Making sure data produced to the 360Giving Standard is of good quality is important if it is to be useful to others.

David Kane working with dataFor data to be considered high quality, it needs to be:

  • Comprehensive: The information you are publishing should be complete (though you don’t have to publish all your data in one go – you can do it in stages). In order to confirm data comprehensiveness, we provide tools to check which data fields grantmakers are publishing, and to give feedback on how to ensure all the information that users need is being provided according to the Standard.
  • Timely: The data needs to be current, i.e. not only for historical activities but for grants that are being implemented at the moment.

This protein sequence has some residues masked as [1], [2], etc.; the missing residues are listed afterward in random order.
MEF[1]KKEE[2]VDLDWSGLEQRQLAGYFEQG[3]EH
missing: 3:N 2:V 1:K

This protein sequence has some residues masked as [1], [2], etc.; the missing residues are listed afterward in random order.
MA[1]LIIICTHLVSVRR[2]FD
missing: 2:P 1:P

• Accessible: Data should be publicly available in machine-readable format. The data should be released under an open licence (public domain or attribution-only) and users should be able to bulk export it. Grantmakers should actively promote access to and use of their data.
  • Comparable: Data should be disaggregated and detailed to allow different users to access, use and compare it with other data sets in many ways. At present, the only standard that allows this for UK grants is the 360Giving Standard.

 

360Giving Data Quality tool

Checking spreadsheets, CSV files or JSON can be quite difficult for humans, but the 360Giving Standard is built in such a way that machines can do the checking for us. We have developed a tool to support you to both publish and use open grants data.

The 360Giving Data Quality tool enables you to:
• Convert 360Giving data between spreadsheet, CSV and JSON formats.
• Validate 360Giving data to check that it conforms to the 360Giving Standard.
• Explore 360Giving data – useful for those of us that cannot read JSON.

Anyone in the process of producing data can use the tool. And feel free to get in touch with our support team if you have any questions or need help: support@threesixtygiving.org.